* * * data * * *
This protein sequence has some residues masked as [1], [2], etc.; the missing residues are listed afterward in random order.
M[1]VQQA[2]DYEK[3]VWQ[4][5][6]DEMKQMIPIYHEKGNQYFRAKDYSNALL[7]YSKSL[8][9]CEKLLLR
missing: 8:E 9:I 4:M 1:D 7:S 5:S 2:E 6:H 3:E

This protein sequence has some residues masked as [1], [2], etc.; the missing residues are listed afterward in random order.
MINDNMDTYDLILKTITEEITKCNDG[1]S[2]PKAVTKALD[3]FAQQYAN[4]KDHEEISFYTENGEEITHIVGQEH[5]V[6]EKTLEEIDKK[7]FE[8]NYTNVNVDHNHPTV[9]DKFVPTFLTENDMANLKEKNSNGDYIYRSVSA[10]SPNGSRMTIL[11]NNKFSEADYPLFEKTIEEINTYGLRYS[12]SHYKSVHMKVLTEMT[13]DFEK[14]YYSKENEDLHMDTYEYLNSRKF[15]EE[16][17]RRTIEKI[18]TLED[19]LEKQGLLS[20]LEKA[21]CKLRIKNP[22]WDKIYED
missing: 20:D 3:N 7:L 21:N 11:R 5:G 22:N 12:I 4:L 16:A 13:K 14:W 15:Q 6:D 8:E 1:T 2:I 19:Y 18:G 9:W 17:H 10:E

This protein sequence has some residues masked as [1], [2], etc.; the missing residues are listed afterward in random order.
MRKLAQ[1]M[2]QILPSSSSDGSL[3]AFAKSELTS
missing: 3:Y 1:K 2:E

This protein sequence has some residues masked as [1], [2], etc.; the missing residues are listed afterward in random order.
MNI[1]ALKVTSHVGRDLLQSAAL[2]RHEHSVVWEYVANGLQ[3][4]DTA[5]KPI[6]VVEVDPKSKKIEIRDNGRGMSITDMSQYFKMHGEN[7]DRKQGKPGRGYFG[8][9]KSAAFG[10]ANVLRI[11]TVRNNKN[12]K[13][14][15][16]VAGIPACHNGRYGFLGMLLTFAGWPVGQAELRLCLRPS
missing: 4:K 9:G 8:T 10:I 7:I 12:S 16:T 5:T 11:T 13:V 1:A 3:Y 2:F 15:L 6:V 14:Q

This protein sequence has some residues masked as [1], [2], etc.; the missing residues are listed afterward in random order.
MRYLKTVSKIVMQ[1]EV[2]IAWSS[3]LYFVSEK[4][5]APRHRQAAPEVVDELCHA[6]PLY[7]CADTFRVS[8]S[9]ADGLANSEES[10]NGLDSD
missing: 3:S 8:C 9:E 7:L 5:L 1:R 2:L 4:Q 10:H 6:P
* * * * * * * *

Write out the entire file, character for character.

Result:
This protein sequence has some residues masked as [1], [2], etc.; the missing residues are listed afterward in random order.
M[1]VQQA[2]DYEK[3]VWQ[4][5][6]DEMKQMIPIYHEKGNQYFRAKDYSNALL[7]YSKSL[8][9]CEKLLLR
missing: 8:E 9:I 4:M 1:D 7:S 5:S 2:E 6:H 3:E

This protein sequence has some residues masked as [1], [2], etc.; the missing residues are listed afterward in random order.
MINDNMDTYDLILKTITEEITKCNDG[1]S[2]PKAVTKALD[3]FAQQYAN[4]KDHEEISFYTENGEEITHIVGQEH[5]V[6]EKTLEEIDKK[7]FE[8]NYTNVNVDHNHPTV[9]DKFVPTFLTENDMANLKEKNSNGDYIYRSVSA[10]SPNGSRMTIL[11]NNKFSEADYPLFEKTIEEINTYGLRYS[12]SHYKSVHMKVLTEMT[13]DFEK[14]YYSKENEDLHMDTYEYLNSRKF[15]EE[16][17]RRTIEKI[18]TLED[19]LEKQGLLS[20]LEKA[21]CKLRIKNP[22]WDKIYED
missing: 20:D 3:N 7:L 21:N 11:R 5:G 22:N 12:I 4:L 16:A 13:K 14:W 15:Q 6:D 8:E 1:T 2:I 19:Y 18:G 9:W 17:H 10:E

This protein sequence has some residues masked as [1], [2], etc.; the missing residues are listed afterward in random order.
MRKLAQ[1]M[2]QILPSSSSDGSL[3]AFAKSELTS
missing: 3:Y 1:K 2:E

This protein sequence has some residues masked as [1], [2], etc.; the missing residues are listed afterward in random order.
MNI[1]ALKVTSHVGRDLLQSAAL[2]RHEHSVVWEYVANGLQ[3][4]DTA[5]KPI[6]VVEVDPKSKKIEIRDNGRGMSITDMSQYFKMHGEN[7]DRKQGKPGRGYFG[8][9]KSAAFG[10]ANVLRI[11]TVRNNKN[12]K[13][14][15][16]VAGIPACHNGRYGFLGMLLTFAGWPVGQAELRLCLRPS
missing: 4:K 9:G 8:T 10:I 7:I 12:S 16:T 5:T 11:T 13:V 1:A 3:Y 2:F 15:L 6:V 14:Q

This protein sequence has some residues masked as [1], [2], etc.; the missing residues are listed afterward in random order.
MRYLKTVSKIVMQ[1]EV[2]IAWSS[3]LYFVSEK[4][5]APRHRQAAPEVVDELCHA[6]PLY[7]CADTFRVS[8]S[9]ADGLANSEES[10]NGLDSD
missing: 3:S 8:C 9:E 7:L 5:L 1:R 2:L 4:Q 10:H 6:P